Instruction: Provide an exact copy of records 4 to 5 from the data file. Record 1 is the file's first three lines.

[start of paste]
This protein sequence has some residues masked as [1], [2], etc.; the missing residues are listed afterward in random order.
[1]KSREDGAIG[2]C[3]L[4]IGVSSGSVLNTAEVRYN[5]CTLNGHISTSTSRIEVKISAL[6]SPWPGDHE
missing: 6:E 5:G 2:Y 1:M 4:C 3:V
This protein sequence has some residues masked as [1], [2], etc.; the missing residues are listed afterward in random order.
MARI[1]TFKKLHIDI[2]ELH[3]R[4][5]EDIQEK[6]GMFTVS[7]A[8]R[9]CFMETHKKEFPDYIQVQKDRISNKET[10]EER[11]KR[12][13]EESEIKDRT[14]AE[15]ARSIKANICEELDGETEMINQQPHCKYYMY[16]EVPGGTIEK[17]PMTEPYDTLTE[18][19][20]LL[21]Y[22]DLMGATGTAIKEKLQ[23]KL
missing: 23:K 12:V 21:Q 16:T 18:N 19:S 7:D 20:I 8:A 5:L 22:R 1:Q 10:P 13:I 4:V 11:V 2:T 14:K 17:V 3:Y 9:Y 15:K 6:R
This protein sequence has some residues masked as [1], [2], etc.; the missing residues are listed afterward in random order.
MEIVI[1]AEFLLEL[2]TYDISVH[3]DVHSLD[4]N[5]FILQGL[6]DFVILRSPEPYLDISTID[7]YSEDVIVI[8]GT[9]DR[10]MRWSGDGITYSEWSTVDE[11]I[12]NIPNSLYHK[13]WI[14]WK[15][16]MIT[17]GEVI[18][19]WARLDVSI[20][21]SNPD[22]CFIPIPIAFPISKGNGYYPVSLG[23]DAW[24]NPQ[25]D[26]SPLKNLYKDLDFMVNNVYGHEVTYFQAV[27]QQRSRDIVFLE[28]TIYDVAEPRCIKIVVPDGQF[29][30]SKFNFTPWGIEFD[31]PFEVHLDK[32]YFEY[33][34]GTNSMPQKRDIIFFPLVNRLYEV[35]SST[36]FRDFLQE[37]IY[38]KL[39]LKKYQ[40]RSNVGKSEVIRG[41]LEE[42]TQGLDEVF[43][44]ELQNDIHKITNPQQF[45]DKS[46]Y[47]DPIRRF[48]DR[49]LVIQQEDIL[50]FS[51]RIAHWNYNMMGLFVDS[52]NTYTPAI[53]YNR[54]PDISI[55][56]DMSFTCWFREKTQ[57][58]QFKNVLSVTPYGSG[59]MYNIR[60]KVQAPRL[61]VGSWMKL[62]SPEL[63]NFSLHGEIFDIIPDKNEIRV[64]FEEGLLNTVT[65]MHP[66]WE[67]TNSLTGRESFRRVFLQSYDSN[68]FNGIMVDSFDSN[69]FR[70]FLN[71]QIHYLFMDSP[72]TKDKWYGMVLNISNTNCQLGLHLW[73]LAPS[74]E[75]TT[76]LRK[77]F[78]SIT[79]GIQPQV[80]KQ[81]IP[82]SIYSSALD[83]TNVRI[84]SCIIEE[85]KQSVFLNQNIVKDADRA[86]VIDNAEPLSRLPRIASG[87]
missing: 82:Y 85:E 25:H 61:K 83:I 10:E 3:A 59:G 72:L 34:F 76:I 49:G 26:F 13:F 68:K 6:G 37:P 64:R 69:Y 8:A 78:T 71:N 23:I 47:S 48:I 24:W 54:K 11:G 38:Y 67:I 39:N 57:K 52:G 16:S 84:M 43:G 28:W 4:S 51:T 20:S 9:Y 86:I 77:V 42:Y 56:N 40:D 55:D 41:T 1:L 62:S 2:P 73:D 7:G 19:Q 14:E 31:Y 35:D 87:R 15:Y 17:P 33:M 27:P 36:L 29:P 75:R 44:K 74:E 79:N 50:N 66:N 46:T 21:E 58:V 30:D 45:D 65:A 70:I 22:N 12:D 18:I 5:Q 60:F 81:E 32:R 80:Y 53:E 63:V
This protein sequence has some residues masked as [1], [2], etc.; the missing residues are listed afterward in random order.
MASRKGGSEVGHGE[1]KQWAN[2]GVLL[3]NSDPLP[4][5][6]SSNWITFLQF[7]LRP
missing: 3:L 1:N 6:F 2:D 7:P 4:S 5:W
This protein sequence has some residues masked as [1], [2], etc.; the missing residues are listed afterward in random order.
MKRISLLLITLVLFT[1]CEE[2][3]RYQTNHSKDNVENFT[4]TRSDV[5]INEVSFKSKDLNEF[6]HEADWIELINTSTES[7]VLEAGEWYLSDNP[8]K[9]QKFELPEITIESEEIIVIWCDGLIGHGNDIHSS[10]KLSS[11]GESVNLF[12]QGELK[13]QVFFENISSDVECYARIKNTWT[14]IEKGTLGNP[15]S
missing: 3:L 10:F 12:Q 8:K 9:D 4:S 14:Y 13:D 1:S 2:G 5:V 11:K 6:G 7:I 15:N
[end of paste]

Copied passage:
This protein sequence has some residues masked as [1], [2], etc.; the missing residues are listed afterward in random order.
MASRKGGSEVGHGE[1]KQWAN[2]GVLL[3]NSDPLP[4][5][6]SSNWITFLQF[7]LRP
missing: 3:L 1:N 6:F 2:D 7:P 4:S 5:W
This protein sequence has some residues masked as [1], [2], etc.; the missing residues are listed afterward in random order.
MKRISLLLITLVLFT[1]CEE[2][3]RYQTNHSKDNVENFT[4]TRSDV[5]INEVSFKSKDLNEF[6]HEADWIELINTSTES[7]VLEAGEWYLSDNP[8]K[9]QKFELPEITIESEEIIVIWCDGLIGHGNDIHSS[10]KLSS[11]GESVNLF[12]QGELK[13]QVFFENISSDVECYARIKNTWT[14]IEKGTLGNP[15]S
missing: 3:L 10:F 12:Q 8:K 9:D 4:S 14:Y 13:D 1:S 2:G 5:V 11:K 6:G 7:I 15:N